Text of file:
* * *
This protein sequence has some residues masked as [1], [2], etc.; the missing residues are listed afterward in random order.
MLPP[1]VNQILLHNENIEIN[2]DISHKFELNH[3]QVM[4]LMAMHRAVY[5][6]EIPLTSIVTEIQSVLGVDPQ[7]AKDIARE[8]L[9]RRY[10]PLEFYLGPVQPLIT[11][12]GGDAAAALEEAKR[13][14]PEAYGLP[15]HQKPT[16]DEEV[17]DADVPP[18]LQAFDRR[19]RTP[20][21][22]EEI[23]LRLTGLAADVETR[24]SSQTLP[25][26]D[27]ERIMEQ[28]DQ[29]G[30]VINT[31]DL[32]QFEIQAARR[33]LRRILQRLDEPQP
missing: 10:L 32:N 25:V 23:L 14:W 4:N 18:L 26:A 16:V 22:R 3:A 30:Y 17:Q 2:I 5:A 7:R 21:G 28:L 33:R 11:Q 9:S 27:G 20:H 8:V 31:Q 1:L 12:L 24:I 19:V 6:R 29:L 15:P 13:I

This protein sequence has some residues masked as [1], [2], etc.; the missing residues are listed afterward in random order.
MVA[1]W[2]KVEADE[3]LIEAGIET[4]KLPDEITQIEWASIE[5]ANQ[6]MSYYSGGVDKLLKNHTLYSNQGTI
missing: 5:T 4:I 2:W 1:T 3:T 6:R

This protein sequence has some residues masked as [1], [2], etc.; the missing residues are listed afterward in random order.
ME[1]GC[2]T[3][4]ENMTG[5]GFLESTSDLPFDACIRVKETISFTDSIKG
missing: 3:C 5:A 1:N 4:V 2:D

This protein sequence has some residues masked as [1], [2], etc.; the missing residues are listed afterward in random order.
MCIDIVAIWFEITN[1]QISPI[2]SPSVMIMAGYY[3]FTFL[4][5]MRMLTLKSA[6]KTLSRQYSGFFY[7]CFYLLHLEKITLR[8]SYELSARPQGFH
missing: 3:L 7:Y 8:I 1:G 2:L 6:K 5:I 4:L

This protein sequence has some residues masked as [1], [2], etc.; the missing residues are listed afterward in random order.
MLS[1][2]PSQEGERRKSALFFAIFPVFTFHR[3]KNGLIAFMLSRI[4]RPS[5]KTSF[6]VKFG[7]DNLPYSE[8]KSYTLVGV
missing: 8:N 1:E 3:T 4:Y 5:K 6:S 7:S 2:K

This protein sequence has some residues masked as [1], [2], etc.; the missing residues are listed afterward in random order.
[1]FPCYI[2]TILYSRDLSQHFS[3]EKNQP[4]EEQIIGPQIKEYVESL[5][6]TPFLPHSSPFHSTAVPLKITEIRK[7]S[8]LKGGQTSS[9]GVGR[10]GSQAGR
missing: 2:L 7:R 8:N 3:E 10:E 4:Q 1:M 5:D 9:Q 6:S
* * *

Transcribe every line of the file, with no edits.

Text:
This protein sequence has some residues masked as [1], [2], etc.; the missing residues are listed afterward in random order.
MLPP[1]VNQILLHNENIEIN[2]DISHKFELNH[3]QVM[4]LMAMHRAVY[5][6]EIPLTSIVTEIQSVLGVDPQ[7]AKDIARE[8]L[9]RRY[10]PLEFYLGPVQPLIT[11][12]GGDAAAALEEAKR[13][14]PEAYGLP[15]HQKPT[16]DEEV[17]DADVPP[18]LQAFDRR[19]RTP[20][21][22]EEI[23]LRLTGLAADVETR[24]SSQTLP[25][26]D[27]ERIMEQ[28]DQ[29]G[30]VINT[31]DL[32]QFEIQAARR[33]LRRILQRLDEPQP
missing: 10:L 32:N 25:V 23:L 14:W 4:N 18:L 26:A 16:V 22:R 3:A 30:Y 17:Q 2:I 5:A 7:R 21:G 28:L 33:R 11:Q 9:S 27:G 20:H 8:V 31:Q 1:L 12:L 24:I 19:V 6:R 29:L 15:P 13:I

This protein sequence has some residues masked as [1], [2], etc.; the missing residues are listed afterward in random order.
MVA[1]W[2]KVEADE[3]LIEAGIET[4]KLPDEITQIEWASIE[5]ANQ[6]MSYYSGGVDKLLKNHTLYSNQGTI
missing: 5:T 4:I 2:W 1:T 3:T 6:R

This protein sequence has some residues masked as [1], [2], etc.; the missing residues are listed afterward in random order.
ME[1]GC[2]T[3][4]ENMTG[5]GFLESTSDLPFDACIRVKETISFTDSIKG
missing: 3:C 5:A 1:N 4:V 2:D

This protein sequence has some residues masked as [1], [2], etc.; the missing residues are listed afterward in random order.
MCIDIVAIWFEITN[1]QISPI[2]SPSVMIMAGYY[3]FTFL[4][5]MRMLTLKSA[6]KTLSRQYSGFFY[7]CFYLLHLEKITLR[8]SYELSARPQGFH
missing: 3:L 7:Y 8:I 1:G 2:L 6:K 5:I 4:L

This protein sequence has some residues masked as [1], [2], etc.; the missing residues are listed afterward in random order.
MLS[1][2]PSQEGERRKSALFFAIFPVFTFHR[3]KNGLIAFMLSRI[4]RPS[5]KTSF[6]VKFG[7]DNLPYSE[8]KSYTLVGV
missing: 8:N 1:E 3:T 4:Y 5:K 6:S 7:S 2:K

This protein sequence has some residues masked as [1], [2], etc.; the missing residues are listed afterward in random order.
[1]FPCYI[2]TILYSRDLSQHFS[3]EKNQP[4]EEQIIGPQIKEYVESL[5][6]TPFLPHSSPFHSTAVPLKITEIRK[7]S[8]LKGGQTSS[9]GVGR[10]GSQAGR
missing: 2:L 7:R 8:N 3:E 10:E 4:Q 1:M 5:D 9:Q 6:S